Brand owners should look to micro-influencers in the social media realm in order to drive consumer awareness, the president of consumer trends specialist TrendHunter has recommended.
Speaking at the TrendHunter Future Festival in Toronto this week, Shelby Walsh said the trend towards smaller-scale influencers is being driven by a consumer desire for more personal connections. She also highlighted the cost benefits in using micro-influencers.
“It’s never been as easy as it is today to be an influencer,” said Walsh. “Influence itself is becoming a lot more niche. We call these micro-influencers – people with followings of between 10,000 and 100,000. The term micro-influencer didn’t really exist four years ago, but just last year it has grown by ten times. This is a big movement; personal identity is now something that is completely brand-able.”
According to Statista, the global Instagram influencer market value is projected to reach $2.38bn in 2019.
Walsh noted specialist agencies are helping micro-influencers to make money from branded partnerships. She also highlighted the fact that micro-influencers don’t have to be human. ‘Oatmeal’ the hedgehog, for example, has 72,000 followers on social media and has enjoyed big brand partnerships, with the likes of Happy Socks, a Swedish socks and underwear producer.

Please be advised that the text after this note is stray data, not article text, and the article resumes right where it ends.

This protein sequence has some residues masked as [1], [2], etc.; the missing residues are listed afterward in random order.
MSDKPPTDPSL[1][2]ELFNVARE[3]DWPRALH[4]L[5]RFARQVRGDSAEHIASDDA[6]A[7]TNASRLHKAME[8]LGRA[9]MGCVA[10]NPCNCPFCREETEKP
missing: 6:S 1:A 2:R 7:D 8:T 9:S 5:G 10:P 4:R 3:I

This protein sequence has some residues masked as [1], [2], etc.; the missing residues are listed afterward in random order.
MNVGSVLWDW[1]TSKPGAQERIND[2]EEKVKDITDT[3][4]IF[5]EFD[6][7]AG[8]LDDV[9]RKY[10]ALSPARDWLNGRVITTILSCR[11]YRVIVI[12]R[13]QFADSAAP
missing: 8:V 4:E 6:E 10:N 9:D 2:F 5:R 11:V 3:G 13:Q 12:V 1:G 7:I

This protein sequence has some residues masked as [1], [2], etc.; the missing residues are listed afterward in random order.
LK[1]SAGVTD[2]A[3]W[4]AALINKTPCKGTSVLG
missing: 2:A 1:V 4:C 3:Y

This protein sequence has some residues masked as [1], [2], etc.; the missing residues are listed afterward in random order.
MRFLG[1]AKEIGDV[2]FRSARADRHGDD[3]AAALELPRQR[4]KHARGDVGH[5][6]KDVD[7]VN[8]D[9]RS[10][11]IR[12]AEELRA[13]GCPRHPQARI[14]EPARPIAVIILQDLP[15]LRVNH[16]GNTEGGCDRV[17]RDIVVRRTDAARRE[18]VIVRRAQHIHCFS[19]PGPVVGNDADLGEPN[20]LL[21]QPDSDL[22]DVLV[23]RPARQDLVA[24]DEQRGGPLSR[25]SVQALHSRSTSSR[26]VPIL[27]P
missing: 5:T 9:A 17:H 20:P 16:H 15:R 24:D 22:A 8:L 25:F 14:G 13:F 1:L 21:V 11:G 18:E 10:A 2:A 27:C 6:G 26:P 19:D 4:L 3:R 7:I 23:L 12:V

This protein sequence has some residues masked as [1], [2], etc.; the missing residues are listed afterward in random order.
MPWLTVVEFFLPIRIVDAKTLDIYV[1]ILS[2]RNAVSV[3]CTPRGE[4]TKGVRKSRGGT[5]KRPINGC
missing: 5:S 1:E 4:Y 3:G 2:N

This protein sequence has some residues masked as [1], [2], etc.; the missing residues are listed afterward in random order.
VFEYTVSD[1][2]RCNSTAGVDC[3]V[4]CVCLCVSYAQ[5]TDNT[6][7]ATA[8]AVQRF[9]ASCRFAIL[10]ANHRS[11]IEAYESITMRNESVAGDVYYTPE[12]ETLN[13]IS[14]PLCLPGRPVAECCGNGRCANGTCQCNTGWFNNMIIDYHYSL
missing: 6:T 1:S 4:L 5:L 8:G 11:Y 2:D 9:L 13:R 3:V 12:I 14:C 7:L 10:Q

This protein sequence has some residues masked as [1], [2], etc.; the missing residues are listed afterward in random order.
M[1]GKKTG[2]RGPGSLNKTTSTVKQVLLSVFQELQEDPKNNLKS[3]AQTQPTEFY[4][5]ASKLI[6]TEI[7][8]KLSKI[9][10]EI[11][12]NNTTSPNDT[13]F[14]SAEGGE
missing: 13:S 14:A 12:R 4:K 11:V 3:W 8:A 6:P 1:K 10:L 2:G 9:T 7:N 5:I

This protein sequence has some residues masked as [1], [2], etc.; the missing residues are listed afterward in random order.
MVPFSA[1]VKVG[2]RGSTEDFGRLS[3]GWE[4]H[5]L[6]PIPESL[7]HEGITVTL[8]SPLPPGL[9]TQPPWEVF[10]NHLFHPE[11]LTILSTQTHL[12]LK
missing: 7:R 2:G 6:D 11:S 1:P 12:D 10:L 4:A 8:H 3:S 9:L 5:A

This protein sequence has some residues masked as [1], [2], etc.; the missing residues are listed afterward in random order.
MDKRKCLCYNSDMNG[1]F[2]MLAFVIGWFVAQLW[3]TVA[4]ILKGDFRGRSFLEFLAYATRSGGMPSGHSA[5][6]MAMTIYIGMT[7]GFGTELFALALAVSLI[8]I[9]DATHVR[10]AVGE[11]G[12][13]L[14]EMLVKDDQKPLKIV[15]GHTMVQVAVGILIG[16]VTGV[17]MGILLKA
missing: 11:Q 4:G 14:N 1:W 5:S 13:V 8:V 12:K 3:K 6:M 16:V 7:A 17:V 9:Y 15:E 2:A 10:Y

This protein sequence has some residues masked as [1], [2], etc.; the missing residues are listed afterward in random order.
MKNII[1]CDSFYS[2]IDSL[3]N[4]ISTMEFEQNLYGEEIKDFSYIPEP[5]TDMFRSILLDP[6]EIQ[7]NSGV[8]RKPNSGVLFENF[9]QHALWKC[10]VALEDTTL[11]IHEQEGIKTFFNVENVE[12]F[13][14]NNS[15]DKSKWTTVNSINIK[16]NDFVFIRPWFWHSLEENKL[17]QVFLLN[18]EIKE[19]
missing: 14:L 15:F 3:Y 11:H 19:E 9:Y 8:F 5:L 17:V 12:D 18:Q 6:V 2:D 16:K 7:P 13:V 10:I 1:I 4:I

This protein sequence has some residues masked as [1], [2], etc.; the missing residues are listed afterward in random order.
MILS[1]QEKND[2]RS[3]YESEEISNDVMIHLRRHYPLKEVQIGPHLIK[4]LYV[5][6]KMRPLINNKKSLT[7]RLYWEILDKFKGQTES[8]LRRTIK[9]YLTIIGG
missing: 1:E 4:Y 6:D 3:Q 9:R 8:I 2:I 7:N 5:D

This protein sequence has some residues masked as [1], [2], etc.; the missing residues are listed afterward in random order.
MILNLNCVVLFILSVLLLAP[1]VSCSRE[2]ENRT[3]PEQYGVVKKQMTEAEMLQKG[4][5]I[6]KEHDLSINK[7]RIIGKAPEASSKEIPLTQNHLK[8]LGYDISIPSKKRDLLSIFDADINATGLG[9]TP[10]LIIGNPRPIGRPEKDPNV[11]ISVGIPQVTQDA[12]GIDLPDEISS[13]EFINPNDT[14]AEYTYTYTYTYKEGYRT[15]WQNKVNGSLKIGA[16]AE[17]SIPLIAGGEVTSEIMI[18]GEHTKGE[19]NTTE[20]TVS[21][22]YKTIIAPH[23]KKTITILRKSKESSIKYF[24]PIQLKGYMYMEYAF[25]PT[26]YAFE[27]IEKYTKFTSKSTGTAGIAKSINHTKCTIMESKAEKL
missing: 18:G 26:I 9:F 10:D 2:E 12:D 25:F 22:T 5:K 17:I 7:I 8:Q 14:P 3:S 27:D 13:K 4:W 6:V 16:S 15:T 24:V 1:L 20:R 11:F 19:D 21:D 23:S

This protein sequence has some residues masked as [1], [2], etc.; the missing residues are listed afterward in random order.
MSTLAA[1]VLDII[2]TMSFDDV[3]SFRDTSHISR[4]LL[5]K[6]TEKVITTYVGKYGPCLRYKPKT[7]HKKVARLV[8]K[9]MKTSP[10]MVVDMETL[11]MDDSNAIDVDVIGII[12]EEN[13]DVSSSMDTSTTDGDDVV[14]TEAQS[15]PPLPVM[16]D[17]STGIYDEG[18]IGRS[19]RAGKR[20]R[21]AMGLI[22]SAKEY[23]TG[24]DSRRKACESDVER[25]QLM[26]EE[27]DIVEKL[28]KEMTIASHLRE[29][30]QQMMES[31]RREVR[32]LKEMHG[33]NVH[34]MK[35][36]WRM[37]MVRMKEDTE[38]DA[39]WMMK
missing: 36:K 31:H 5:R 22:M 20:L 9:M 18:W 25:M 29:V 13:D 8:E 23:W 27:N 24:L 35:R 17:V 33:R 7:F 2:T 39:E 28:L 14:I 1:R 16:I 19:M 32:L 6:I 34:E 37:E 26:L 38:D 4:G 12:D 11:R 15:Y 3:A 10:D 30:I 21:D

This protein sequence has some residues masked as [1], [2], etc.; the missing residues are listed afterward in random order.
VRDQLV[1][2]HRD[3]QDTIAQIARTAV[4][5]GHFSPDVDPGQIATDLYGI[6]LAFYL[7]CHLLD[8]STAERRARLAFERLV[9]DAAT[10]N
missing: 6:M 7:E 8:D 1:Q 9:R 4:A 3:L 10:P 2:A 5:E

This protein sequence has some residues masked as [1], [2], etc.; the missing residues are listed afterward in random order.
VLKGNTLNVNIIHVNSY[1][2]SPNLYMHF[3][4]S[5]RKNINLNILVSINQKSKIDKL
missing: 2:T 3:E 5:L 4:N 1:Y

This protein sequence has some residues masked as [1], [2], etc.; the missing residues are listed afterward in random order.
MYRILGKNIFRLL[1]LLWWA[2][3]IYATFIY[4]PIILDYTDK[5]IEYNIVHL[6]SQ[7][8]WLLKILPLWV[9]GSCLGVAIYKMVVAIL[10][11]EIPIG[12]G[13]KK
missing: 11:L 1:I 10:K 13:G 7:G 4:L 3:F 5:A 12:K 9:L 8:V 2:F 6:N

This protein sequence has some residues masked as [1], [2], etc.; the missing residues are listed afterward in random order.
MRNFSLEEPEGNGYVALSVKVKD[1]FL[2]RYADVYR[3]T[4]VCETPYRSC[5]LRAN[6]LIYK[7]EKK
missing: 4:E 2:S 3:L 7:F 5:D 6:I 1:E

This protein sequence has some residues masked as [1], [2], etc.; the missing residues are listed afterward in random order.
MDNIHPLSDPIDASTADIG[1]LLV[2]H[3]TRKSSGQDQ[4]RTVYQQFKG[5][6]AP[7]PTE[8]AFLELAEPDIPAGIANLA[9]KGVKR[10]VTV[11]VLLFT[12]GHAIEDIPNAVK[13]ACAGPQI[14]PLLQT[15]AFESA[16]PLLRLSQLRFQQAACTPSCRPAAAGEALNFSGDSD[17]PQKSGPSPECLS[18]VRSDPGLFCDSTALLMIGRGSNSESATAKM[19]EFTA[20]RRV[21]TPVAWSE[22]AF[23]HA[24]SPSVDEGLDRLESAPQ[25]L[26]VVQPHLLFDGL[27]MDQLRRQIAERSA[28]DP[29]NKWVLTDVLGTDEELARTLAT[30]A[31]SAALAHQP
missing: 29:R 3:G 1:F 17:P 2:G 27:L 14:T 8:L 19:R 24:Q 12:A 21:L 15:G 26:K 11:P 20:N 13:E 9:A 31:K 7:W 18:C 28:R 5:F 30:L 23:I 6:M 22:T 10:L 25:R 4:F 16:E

The TrendHunter president flagged several key benefits to using micro-influencers. “First – a more personal connection,” she said. “It falls somewhere between the aspiration you have for a celebrity and the trust you have for friends and family.”
Walsh also outlined ‘heightened engagement’. “If I comment on a celebrity’s post,” she said, “it’s very unlikely that they’re going to message me directly back. That’s not true with a micro-influencer. That’s why we see 60% higher campaign engagement rates.”
Micro-influencers are also more focused on a brand’s mission, according to Walsh. “70% of them work on less than five marketing campaigns a year – that means they are being under-utilised by brands.”
Walsh also pointed out micro-influencers are more cost-efficient than larger-scale influencers: some celebrities are asking for as much as US$500,000 for one Instagram post.
“It may be shocking to you that 99% of micro-influencers charge $1,000 or less,” she said.
Several companies have already started to target micro-influencers. Walsh outlined a campaign from adidas featuring billboards in New York and Los Angeles that address specific micro-influencers in those areas. “This campaign wasn’t just successful because it made a few people’s days,” she said. “These people shared their whole experience online with their followers – people who know them intimately, like they are their friends, got to experience it virtually with them.
“A lot of brands are going to think a lot more strategically about how to leverage and utilise … these influencers,” Walsh added.